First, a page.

Hidden in the landscape of the Laurentian mountains north of Montréal, Canada, nestled in gentle hills, lies the luxury chalet Via Sauvagia. The modern building breaks with the long local building traditions and reflects the new lifestyle. Via Sauvagia was created by creative architect Pierre Thibault, Catlin Stothers Design and Labrie Daigle Design Studio.
The modern private condominium in a beautiful and peaceful landscape impresses both inside and outside with a contemporary shape. The luxury chalet has all the comforts that make life in the mountains easier. In the interior, wood, glass and metal combine to form an impressive overall picture. While wood and glass press into the foreground, the visible metal elements of the interior architecture retreat into the background as decor.
Although the modern pasture is exposed to ice, snow and severe weather conditions over a period of several months, it surprises with an atypical roof shape. Instead of a steep pitched roof, the chalet with its flat roof breaks with all the forms and specifications of the traditional mountain architecture. The façade is covered with evenly distributed glass and wood surfaces – the first half of the living room is glazed, the other exterior wall is wooded, the upper floor is the other way round. In this way, a lot of natural light will enter the room from dawn to dusk.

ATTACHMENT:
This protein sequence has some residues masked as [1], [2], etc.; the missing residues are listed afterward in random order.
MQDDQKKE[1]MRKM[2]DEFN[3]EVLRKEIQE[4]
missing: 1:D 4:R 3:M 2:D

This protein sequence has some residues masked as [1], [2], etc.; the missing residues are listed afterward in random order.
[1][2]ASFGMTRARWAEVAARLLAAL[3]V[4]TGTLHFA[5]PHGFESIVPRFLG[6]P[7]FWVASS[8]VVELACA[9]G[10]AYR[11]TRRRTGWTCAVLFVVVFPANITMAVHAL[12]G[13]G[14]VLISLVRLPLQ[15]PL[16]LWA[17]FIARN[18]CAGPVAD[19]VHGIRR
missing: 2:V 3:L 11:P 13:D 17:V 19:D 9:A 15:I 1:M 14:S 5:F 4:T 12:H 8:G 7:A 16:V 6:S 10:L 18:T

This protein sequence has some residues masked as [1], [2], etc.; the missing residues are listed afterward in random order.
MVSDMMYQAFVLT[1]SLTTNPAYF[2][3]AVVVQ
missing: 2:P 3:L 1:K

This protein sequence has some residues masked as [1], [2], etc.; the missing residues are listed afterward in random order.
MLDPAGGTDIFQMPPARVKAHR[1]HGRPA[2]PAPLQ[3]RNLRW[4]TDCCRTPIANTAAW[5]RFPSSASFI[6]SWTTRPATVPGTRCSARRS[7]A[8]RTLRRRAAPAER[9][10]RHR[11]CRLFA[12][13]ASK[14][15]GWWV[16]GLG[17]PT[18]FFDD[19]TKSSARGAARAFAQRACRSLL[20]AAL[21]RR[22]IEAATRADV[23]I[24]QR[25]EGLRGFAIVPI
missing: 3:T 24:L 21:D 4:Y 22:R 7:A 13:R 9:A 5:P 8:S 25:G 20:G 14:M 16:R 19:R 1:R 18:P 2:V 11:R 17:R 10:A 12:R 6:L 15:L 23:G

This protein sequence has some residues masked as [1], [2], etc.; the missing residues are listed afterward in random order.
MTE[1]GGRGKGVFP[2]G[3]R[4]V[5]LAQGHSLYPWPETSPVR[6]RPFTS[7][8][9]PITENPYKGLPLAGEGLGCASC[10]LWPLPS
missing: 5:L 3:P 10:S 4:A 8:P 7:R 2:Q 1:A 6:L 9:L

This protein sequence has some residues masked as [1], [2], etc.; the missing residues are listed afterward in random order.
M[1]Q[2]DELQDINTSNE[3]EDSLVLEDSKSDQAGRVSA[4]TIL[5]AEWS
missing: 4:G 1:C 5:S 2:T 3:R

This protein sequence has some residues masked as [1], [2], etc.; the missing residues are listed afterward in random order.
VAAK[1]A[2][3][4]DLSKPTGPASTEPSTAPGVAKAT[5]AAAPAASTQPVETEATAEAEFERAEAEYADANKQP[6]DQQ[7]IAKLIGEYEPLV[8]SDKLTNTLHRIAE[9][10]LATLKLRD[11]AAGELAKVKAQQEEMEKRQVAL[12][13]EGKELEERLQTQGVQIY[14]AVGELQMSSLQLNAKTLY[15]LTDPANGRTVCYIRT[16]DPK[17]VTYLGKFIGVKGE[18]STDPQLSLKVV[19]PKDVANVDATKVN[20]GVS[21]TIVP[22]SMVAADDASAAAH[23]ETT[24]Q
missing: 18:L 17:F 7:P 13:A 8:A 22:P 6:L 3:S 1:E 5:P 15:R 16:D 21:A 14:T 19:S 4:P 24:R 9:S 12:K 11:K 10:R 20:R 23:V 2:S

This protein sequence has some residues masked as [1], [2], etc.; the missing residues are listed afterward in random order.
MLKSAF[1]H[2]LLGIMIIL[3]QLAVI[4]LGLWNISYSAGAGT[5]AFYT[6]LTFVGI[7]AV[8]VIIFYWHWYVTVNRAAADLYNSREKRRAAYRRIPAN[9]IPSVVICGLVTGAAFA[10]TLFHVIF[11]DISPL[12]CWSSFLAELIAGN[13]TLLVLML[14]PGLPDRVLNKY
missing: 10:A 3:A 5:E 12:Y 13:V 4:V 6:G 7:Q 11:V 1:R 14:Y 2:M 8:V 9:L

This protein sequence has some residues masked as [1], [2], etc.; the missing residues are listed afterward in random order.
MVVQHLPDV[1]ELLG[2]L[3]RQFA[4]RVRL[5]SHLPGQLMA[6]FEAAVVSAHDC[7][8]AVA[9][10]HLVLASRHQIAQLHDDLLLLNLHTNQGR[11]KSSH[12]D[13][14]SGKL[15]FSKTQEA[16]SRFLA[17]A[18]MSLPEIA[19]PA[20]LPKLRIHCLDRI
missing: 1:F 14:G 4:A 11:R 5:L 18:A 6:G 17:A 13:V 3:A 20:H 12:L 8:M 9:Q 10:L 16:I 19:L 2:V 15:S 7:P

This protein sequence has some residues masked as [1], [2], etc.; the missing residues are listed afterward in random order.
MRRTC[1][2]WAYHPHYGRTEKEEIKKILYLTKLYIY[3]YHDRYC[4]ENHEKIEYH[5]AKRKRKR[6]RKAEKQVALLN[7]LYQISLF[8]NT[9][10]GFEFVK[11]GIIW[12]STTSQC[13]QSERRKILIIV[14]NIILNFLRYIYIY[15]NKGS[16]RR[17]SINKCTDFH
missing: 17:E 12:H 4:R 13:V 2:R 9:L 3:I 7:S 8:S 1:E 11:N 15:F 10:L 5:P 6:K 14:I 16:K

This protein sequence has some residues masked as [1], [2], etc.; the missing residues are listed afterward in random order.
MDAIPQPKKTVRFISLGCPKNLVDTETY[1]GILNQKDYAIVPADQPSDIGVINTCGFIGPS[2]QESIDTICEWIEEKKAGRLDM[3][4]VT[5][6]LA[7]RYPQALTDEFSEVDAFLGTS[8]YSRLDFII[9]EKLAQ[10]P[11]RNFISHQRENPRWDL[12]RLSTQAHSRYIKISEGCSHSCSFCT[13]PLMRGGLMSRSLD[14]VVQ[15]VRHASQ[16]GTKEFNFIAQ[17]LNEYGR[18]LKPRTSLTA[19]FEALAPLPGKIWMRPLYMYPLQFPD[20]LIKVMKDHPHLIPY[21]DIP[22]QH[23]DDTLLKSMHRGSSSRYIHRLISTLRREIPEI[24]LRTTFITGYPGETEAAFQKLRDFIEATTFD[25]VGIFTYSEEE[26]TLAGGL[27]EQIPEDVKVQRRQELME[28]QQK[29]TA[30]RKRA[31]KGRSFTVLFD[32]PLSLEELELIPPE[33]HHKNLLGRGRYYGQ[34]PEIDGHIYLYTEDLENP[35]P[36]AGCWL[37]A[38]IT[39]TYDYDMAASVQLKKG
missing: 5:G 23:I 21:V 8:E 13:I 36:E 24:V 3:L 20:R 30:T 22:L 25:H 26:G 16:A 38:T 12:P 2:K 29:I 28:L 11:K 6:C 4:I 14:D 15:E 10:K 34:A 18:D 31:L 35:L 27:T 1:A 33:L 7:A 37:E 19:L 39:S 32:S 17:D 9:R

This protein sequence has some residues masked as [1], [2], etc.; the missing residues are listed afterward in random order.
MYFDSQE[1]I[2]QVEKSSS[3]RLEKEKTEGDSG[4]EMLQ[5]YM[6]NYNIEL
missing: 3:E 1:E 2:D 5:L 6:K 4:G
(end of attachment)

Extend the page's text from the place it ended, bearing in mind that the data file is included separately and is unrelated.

Here, on the slightly sloping slope, where the snowmass appears to make its way directly through the glass walls, the mountain hut remains stable and reliable. The entrance hall is very simple, almost minimalistic. The interior of the building is loft-like and furnished with practical and modern furniture. The design of the kitchen combines high demands on aesthetics and functionality. There are generous surfaces, a functional wardrobe wall from the floor to the ceiling with storage space and compartments. The kitchen island can also be used as a breakfast buffet or working area.
The dining room with solid dining table of black discolored wood makes a good transition from the kitchen area to the living room with an open plan. Only a few rustic details give it a nostalgic touch. Room-high sliding doors in the bedrooms reinforce the feeling of living in harmony with nature. Comfortable living textiles and wooden frames set accents. The bathrooms are surprisingly large and spacious and have both bathtubs, as well as shower cubicles.
The Berghütte is a design by Pierre Thibault in collaboration with Catlin Stothers Design and Labrie Daigle Design Studio